"The Bush administration's desire to complete the deal before it leaves office cannot be allowed to come to fruition at the expense of key U.S. nonproliferation objectives. The deal should be left to the next administration and the next Congress, where, we hope, its numerous shortcomings will be remedied."
---Leonor Tomero, Director of Nonproliferation, Centre for Arms Control and Nonproliferation, Washington
“I do not share his (Manmohan Singh) view that this deal is so important to India that it is worth sacrificing everything for. But I do not dispute that his view stems from his conception of national interest."
"And I think he is playing this all wrong."
"He is coming off as a man who is prepared to martyr his party at the altar of his own beliefs while he heads off to some high-minded retirement.” ---Vir Sanghvi, editorial director, Hindustan Times
"On balance, the India-US nuclear deal as proposed is the much-needed recipe to regenerate our nuclear establishment that is stifling under present international regulations. If the status quo is allowed to prevail, our ambitious plan for nuclear power will not only remain a pipedream but even the status quo will become unsustainable as Indian nuclear fuel sources are limited and of inferior quality that make it more costly."
---Indrajeet Rai, Zee News
"For Singh, who like many Indians sees China as much a rival and potential danger as an opportunity, a strengthened relationship with Washington is the natural route to security."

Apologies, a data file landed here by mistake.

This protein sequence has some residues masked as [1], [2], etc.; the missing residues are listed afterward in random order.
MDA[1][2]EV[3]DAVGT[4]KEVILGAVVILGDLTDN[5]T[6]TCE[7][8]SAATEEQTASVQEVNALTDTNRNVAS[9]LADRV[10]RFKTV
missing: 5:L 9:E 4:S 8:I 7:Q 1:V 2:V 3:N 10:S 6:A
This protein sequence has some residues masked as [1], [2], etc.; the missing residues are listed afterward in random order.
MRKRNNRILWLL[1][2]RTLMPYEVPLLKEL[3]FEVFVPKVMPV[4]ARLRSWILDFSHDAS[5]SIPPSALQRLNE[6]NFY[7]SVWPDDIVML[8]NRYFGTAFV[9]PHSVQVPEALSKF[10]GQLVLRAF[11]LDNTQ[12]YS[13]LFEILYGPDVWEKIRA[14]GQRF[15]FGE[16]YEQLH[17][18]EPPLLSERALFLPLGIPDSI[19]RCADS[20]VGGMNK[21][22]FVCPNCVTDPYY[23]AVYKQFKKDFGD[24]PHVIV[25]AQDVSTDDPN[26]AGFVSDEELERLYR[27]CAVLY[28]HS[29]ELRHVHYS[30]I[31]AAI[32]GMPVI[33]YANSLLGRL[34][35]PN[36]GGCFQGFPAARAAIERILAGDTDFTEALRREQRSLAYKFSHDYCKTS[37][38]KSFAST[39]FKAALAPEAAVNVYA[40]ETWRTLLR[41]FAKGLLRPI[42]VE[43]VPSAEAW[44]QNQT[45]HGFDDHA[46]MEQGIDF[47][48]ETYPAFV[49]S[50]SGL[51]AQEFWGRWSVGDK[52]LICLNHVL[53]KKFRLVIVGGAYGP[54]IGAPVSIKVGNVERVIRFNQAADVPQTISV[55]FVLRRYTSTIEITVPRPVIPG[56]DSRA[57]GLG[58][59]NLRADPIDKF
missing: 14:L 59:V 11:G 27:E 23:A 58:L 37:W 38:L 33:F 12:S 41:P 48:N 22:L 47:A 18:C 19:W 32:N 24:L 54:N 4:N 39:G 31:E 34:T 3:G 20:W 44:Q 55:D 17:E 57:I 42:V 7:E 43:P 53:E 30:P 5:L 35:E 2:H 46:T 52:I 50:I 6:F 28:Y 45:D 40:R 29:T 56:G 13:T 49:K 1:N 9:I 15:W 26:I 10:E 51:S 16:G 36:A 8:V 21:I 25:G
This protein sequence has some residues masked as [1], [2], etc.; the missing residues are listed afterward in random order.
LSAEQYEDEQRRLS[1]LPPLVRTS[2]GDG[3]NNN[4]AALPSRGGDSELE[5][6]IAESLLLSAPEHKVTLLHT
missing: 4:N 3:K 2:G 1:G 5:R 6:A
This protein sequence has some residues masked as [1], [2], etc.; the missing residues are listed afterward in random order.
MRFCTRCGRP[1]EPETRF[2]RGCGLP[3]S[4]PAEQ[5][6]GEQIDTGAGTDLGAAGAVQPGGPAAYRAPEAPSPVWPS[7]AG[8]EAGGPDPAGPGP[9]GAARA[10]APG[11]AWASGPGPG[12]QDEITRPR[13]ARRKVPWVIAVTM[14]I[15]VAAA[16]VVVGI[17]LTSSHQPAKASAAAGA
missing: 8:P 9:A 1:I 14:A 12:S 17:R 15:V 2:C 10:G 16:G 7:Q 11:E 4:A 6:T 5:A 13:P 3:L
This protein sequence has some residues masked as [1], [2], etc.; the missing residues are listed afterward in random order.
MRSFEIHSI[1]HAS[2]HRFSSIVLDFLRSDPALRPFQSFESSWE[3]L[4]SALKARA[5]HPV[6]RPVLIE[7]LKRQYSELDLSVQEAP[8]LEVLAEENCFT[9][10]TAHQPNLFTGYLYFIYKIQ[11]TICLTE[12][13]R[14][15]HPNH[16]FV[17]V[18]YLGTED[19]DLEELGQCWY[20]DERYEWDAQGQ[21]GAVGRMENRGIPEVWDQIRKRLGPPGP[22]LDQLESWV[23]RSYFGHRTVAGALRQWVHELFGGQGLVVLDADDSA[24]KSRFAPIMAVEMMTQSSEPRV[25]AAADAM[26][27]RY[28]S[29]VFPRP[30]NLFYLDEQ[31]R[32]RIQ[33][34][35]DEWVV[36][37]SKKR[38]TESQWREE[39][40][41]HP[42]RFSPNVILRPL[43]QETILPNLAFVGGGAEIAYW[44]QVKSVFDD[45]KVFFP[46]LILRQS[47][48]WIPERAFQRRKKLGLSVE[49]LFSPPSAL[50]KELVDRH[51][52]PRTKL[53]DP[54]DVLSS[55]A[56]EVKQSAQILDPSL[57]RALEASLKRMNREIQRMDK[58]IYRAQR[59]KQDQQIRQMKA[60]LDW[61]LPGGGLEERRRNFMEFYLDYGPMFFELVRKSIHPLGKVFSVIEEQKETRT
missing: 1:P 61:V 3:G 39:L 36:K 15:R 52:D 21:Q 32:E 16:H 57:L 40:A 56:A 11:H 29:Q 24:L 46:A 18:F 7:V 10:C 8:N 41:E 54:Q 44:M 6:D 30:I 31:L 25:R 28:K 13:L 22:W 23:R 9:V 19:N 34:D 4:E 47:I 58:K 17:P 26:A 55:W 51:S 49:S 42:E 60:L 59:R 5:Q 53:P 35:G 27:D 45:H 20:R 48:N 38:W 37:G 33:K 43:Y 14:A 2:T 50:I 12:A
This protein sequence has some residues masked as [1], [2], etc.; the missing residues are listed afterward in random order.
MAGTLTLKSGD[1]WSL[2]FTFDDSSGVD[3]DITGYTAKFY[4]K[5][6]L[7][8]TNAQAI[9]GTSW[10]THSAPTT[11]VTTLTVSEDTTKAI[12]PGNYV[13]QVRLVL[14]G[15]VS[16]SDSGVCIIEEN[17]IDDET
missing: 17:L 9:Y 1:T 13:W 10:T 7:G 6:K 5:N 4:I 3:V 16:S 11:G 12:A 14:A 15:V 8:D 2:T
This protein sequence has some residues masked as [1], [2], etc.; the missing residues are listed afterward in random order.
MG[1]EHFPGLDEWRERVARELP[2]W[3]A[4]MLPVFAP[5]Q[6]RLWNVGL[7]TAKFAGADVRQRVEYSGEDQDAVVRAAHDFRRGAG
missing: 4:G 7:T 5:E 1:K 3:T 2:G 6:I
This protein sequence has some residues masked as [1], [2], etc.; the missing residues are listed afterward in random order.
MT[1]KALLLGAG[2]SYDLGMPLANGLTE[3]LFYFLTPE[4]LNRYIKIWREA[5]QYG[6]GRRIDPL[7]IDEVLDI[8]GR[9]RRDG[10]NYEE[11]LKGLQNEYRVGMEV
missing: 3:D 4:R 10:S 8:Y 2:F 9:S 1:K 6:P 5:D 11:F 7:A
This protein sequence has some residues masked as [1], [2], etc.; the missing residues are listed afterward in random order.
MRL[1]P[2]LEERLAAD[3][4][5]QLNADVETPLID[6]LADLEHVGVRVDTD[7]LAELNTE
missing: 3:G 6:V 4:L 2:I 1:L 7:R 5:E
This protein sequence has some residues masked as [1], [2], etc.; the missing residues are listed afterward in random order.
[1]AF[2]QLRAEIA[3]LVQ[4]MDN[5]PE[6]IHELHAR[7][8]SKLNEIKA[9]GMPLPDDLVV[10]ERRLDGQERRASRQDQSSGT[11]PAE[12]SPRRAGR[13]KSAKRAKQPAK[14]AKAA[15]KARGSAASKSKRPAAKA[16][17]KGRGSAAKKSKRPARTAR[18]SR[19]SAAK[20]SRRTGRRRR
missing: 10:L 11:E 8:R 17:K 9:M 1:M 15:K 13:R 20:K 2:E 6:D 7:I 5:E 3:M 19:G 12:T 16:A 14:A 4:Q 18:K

"Bush's offer is extraordinarily generous. India will be quietly recognized as a nuclear weapons power, its past sins of defiance of the international non-proliferation regimes will be consigned to diplomatic amnesia."
"India is only being asked to put its civilian nuclear reactors -- not its weapons program -- under international regulation. In return, Washington says it will back India in negotiating a special deal with the International Atomic Energy Agency (IAEA) and the Nuclear Suppliers Group."
---Jonathan Manthorphe, Vancouver Sun
"We need a supply of uranium till our thorium reactors are ready. The pact will help us."
---Abdul Kalam, Financial Express
"The nuclear power generation (NPG) is currently about 3% of total power generation in the country and with this agreement which will involve transfer of technology, as well as continuity of fuel(Uranium) the share of NPG will go to about 6 -7% by 2020 by importing 12 Reactors probably from the West with a total capacity of 12,000 MW."
"It will be a turn key operation about which India has always had bad experience. Turn key operations in the power sector have historically never generated in-house expertise..."
"There is no need to put such a great emphasis on nuclear energy as if the country's future depended on it. We need to build good expertise in all aspects of power by focusing on modern technological aspects as well as investing in alternative energy sources. The nuclear aspect of the deal can wait but the greater technological cooperation between the countries must be given priority."
---M A Pai, Professor Emeritus, Department of Electrical and Computer Engineering, Univ of Illinois